The Meaning of ‘Floods’ In Conventional Homeowner’s Insurance Policies

by 28 Jul 2012

When most people purchase homeowner's insurance, they expect that coverage to pay for everything that might happen to a home.  After all, if they're paying top dollar for premiums, they should be rewarded with ample protection.  Unfortunately, homeowner's insurance policies have limitations, and some policies exclude certain perils or damages.  

One of the most common exclusions for a homeowner's policy is flood damage.  In order to have your flood damages covered, you will need to purchase a separate flood insurance policy.  You may also be surprised at what constitutes flood damages as not all water damage is handled in the same way.  

What is a Flood:  

Insurance companies generally define a flood as water entering the home from ground level:  

-- Rising rivers, lakebeds or other bodies of water due to heavy rains
-- Flash flooding seeping into the house
-- Water damage from hurricanes or tsunamis
-- Sewer backup caused by excess rains
-- Broken water mains causing water to rise up in basements or come in from outside

Any time water rises from outside and enters the home at ground level, it will be handled as a flood.  This is true whether the water is the result of rains, broken dams or backed-up sewers.  

Water Damages Covered by Homeowner's Policies:  

Some water damage is handled by a regular homeowner's policy.  As a rule, any water that did not enter the home at ground level will not be considered a flood:  

-- Leaky pipes in the walls
-- Appliances that overflow
-- Holes in the ceiling leaking during rains
-- Roof damage that leads to interior water damage

Any damages caused by water that did not enter the house at ground level will usually be handled under a homeowner's insurance policy rather than the flood policy.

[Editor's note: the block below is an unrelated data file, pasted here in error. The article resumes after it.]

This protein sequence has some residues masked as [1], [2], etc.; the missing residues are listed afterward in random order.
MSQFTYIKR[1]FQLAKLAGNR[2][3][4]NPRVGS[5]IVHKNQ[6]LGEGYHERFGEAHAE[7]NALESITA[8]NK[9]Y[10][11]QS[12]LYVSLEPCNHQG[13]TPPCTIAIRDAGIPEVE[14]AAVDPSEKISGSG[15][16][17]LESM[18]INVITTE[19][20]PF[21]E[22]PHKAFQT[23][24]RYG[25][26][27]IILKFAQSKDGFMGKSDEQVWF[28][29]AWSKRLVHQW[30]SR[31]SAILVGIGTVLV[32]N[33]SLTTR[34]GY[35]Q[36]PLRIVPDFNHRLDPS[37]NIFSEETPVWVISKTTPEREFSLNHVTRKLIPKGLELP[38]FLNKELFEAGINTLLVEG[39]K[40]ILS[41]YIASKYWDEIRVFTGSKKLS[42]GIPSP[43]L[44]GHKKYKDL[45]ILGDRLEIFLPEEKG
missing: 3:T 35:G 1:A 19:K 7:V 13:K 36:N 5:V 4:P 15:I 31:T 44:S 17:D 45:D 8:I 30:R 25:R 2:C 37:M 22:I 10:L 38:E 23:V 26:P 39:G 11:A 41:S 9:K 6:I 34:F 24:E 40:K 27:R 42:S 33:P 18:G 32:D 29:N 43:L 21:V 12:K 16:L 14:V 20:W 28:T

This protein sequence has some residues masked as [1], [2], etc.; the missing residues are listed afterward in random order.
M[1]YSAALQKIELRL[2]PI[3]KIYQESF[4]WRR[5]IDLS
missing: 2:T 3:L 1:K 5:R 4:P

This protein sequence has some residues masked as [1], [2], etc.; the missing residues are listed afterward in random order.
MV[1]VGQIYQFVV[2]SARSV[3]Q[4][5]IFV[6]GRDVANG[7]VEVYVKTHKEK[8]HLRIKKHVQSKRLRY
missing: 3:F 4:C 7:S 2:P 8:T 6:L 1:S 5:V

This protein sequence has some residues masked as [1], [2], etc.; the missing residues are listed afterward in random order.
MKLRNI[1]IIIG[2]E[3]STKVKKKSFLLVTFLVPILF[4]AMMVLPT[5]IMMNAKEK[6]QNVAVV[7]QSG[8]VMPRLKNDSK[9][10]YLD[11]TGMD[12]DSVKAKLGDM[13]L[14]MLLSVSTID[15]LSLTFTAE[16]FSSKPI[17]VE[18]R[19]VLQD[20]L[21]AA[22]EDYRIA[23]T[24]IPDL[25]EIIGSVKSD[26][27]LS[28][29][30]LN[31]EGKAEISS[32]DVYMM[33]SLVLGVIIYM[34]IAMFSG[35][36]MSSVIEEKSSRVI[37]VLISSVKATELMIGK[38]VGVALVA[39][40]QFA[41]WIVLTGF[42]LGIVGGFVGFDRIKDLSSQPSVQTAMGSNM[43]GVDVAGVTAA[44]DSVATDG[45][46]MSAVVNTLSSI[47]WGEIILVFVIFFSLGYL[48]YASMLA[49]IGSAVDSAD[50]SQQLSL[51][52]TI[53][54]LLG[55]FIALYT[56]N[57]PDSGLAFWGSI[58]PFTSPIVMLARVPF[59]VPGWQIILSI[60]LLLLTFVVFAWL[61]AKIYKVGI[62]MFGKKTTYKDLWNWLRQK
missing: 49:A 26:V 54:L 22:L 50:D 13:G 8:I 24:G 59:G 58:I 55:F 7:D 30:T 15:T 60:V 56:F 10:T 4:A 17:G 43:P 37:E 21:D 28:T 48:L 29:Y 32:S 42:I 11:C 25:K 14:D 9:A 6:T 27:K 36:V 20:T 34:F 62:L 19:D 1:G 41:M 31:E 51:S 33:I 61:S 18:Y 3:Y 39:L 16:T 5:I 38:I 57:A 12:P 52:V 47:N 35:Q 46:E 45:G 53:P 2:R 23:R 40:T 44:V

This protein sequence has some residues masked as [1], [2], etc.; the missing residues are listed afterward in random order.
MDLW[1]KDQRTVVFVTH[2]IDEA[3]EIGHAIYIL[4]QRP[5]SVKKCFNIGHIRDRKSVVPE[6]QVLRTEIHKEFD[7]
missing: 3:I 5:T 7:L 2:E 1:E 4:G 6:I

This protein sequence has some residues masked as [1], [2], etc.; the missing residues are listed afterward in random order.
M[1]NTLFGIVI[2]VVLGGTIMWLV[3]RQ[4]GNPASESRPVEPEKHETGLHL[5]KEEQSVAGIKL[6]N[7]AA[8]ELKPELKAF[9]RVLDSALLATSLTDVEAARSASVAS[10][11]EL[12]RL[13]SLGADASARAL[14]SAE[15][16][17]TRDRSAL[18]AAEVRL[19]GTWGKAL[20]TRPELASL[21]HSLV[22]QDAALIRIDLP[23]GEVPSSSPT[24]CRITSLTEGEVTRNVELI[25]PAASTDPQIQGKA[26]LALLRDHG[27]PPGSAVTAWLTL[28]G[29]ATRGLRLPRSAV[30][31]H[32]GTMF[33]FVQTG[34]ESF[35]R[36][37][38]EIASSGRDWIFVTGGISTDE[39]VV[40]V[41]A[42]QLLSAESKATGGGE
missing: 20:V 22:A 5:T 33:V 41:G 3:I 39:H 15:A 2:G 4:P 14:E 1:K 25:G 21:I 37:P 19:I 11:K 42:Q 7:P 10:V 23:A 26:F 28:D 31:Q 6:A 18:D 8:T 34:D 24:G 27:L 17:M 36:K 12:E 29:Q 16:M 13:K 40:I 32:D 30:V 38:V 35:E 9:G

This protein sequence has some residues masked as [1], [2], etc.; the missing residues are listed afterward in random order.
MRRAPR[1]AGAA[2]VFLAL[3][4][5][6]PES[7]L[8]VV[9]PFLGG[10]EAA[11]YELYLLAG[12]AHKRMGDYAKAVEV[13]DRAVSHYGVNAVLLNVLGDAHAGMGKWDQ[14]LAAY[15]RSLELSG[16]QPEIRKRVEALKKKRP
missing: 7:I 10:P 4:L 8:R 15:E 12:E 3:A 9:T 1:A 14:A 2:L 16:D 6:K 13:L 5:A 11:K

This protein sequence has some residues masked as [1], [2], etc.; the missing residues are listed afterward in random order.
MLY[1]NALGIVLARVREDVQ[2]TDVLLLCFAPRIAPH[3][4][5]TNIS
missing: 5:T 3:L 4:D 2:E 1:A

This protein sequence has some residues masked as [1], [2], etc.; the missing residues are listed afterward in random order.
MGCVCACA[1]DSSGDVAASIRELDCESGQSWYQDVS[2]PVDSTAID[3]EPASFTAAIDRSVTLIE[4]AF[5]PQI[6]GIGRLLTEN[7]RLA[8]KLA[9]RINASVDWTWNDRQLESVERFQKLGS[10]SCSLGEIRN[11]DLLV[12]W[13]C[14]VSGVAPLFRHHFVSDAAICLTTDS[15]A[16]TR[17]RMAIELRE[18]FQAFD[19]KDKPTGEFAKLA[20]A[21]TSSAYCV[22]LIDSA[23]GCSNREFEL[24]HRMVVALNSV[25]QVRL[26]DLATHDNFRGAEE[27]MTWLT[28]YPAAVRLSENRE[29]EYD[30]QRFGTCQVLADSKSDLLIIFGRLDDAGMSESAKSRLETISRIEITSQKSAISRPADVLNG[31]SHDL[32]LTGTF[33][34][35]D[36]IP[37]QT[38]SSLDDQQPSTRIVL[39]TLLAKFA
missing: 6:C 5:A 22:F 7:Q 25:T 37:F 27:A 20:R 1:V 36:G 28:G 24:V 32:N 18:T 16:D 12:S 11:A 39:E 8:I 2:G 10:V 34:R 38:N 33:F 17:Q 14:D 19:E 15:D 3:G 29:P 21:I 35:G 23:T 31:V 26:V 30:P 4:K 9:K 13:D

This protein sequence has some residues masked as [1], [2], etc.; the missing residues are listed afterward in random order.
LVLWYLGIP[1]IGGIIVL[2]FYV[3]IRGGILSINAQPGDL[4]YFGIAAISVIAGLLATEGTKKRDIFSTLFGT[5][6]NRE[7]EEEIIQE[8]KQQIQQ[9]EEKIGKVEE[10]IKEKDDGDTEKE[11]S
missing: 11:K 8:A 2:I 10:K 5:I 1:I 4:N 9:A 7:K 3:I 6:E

Filing a Flood Claim

When you call to file a claim with your insurance company, the representative will ask questions about your loss so that he or she can determine which coverages will apply.  In most cases, your flood claim will be taken at the same time as the homeowner's claim, and if you have both types of policies you may not immediately realize that two claims have been filed.  

The flood claim will be handled by representatives from the National Flood Insurance Program (NFIP), however, not your regular insurance company.  This means that once the claim has been filed, a member of the NFIP will contact you to follow up and resolve the claims process. 

If you do not have flood insurance on your policy, you will receive a letter of denial from the insurance company explaining which damages cannot be paid and why.  In order to avoid this, it's a good idea to make sure you have flood coverage when you obtain your homeowner's policy.  Even if you don't live in a flood plain, flood insurance is a good idea to have and it's usually very affordable, so there's no reason not to obtain a flood policy.  

Because insurance can be confusing, it's a good idea to check with an insurance professional to confirm what type of policy you need and whether you have appropriate coverages.  You can confer with a flood policy specialist to get a policy that will suit your needs.  

Karl Stockton writes on real estate, finance, investment and current issues. This article was penned for